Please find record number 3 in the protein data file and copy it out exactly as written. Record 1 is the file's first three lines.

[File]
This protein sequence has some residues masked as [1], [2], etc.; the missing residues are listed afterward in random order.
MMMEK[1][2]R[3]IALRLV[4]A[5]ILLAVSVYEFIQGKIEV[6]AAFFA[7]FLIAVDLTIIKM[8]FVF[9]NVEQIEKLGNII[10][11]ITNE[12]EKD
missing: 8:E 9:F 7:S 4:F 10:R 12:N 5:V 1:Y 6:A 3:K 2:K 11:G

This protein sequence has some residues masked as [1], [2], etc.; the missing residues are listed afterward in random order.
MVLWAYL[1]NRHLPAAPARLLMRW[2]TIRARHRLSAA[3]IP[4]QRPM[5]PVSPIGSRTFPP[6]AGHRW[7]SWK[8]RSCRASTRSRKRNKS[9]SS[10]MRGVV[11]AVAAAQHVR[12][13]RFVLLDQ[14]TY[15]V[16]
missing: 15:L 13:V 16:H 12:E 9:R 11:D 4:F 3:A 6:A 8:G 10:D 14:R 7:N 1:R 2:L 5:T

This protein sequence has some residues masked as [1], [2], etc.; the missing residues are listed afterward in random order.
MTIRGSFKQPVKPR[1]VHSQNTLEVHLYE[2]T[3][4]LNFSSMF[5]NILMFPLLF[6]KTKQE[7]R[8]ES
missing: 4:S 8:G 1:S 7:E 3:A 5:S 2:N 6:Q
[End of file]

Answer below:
This protein sequence has some residues masked as [1], [2], etc.; the missing residues are listed afterward in random order.
MTIRGSFKQPVKPR[1]VHSQNTLEVHLYE[2]T[3][4]LNFSSMF[5]NILMFPLLF[6]KTKQE[7]R[8]ES
missing: 4:S 8:G 1:S 7:E 3:A 5:S 2:N 6:Q